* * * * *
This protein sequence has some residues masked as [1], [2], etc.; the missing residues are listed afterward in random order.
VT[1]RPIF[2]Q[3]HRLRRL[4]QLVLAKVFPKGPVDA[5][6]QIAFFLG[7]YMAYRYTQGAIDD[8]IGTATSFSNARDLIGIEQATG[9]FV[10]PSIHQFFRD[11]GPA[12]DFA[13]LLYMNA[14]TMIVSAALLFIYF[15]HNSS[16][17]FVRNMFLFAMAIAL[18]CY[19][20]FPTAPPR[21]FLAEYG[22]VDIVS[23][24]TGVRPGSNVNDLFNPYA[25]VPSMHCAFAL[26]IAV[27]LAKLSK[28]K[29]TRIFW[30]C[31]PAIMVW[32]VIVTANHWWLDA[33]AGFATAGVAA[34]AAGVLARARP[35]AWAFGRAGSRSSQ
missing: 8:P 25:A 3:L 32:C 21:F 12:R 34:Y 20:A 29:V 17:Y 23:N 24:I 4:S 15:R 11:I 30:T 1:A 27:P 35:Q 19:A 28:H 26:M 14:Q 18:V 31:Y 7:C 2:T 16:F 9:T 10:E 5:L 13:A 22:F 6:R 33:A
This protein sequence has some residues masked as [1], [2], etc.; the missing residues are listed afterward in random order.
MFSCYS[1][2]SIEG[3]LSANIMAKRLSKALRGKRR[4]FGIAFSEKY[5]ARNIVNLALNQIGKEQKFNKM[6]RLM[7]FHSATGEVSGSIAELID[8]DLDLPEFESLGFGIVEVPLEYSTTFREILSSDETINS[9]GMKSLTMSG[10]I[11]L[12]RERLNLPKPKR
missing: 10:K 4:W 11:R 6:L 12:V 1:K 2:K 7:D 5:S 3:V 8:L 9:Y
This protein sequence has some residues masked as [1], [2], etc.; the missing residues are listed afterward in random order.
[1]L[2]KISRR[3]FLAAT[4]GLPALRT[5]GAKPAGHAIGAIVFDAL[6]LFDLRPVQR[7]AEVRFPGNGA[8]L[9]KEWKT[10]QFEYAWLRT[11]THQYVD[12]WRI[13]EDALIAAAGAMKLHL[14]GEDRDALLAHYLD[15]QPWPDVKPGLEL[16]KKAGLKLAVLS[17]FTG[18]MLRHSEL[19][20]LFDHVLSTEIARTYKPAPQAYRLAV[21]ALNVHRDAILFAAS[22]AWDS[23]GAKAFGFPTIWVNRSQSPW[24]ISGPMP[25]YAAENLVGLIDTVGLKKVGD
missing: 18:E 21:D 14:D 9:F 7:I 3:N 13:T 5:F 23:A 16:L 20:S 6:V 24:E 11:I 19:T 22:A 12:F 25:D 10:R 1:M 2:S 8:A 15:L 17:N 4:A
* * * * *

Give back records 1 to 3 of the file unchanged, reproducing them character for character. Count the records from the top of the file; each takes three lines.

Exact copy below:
This protein sequence has some residues masked as [1], [2], etc.; the missing residues are listed afterward in random order.
VT[1]RPIF[2]Q[3]HRLRRL[4]QLVLAKVFPKGPVDA[5][6]QIAFFLG[7]YMAYRYTQGAIDD[8]IGTATSFSNARDLIGIEQATG[9]FV[10]PSIHQFFRD[11]GPA[12]DFA[13]LLYMNA[14]TMIVSAALLFIYF[15]HNSS[16][17]FVRNMFLFAMAIAL[18]CY[19][20]FPTAPPR[21]FLAEYG[22]VDIVS[23][24]TGVRPGSNVNDLFNPYA[25]VPSMHCAFAL[26]IAV[27]LAKLSK[28]K[29]TRIFW[30]C[31]PAIMVW[32]VIVTANHWWLDA[33]AGFATAGVAA[34]AAGVLARARP[35]AWAFGRAGSRSSQ
missing: 8:P 25:A 3:L 32:C 21:F 12:R 34:Y 20:A 29:V 17:Y 23:N 24:I 4:S 15:R 11:I 30:T 1:A 27:P 35:Q 19:A 28:H 26:M 14:Q 18:V 31:Y 7:C 2:T 16:F 9:T 10:E 5:L 13:A 22:F 6:R 33:A
This protein sequence has some residues masked as [1], [2], etc.; the missing residues are listed afterward in random order.
MFSCYS[1][2]SIEG[3]LSANIMAKRLSKALRGKRR[4]FGIAFSEKY[5]ARNIVNLALNQIGKEQKFNKM[6]RLM[7]FHSATGEVSGSIAELID[8]DLDLPEFESLGFGIVEVPLEYSTTFREILSSDETINS[9]GMKSLTMSG[10]I[11]L[12]RERLNLPKPKR
missing: 10:K 4:W 11:R 6:L 12:V 1:K 2:K 7:D 5:S 3:V 8:L 9:Y
This protein sequence has some residues masked as [1], [2], etc.; the missing residues are listed afterward in random order.
[1]L[2]KISRR[3]FLAAT[4]GLPALRT[5]GAKPAGHAIGAIVFDAL[6]LFDLRPVQR[7]AEVRFPGNGA[8]L[9]KEWKT[10]QFEYAWLRT[11]THQYVD[12]WRI[13]EDALIAAAGAMKLHL[14]GEDRDALLAHYLD[15]QPWPDVKPGLEL[16]KKAGLKLAVLS[17]FTG[18]MLRHSEL[19][20]LFDHVLSTEIARTYKPAPQAYRLAV[21]ALNVHRDAILFAAS[22]AWDS[23]GAKAFGFPTIWVNRSQSPW[24]ISGPMP[25]YAAENLVGLIDTVGLKKVGD
missing: 18:E 21:D 14:D 9:F 7:I 3:N 13:T 5:F 23:A 16:L 20:S 6:V 24:E 11:I 19:T 22:A 12:F 25:D 10:R 1:M 2:S 8:A 15:L 17:N 4:A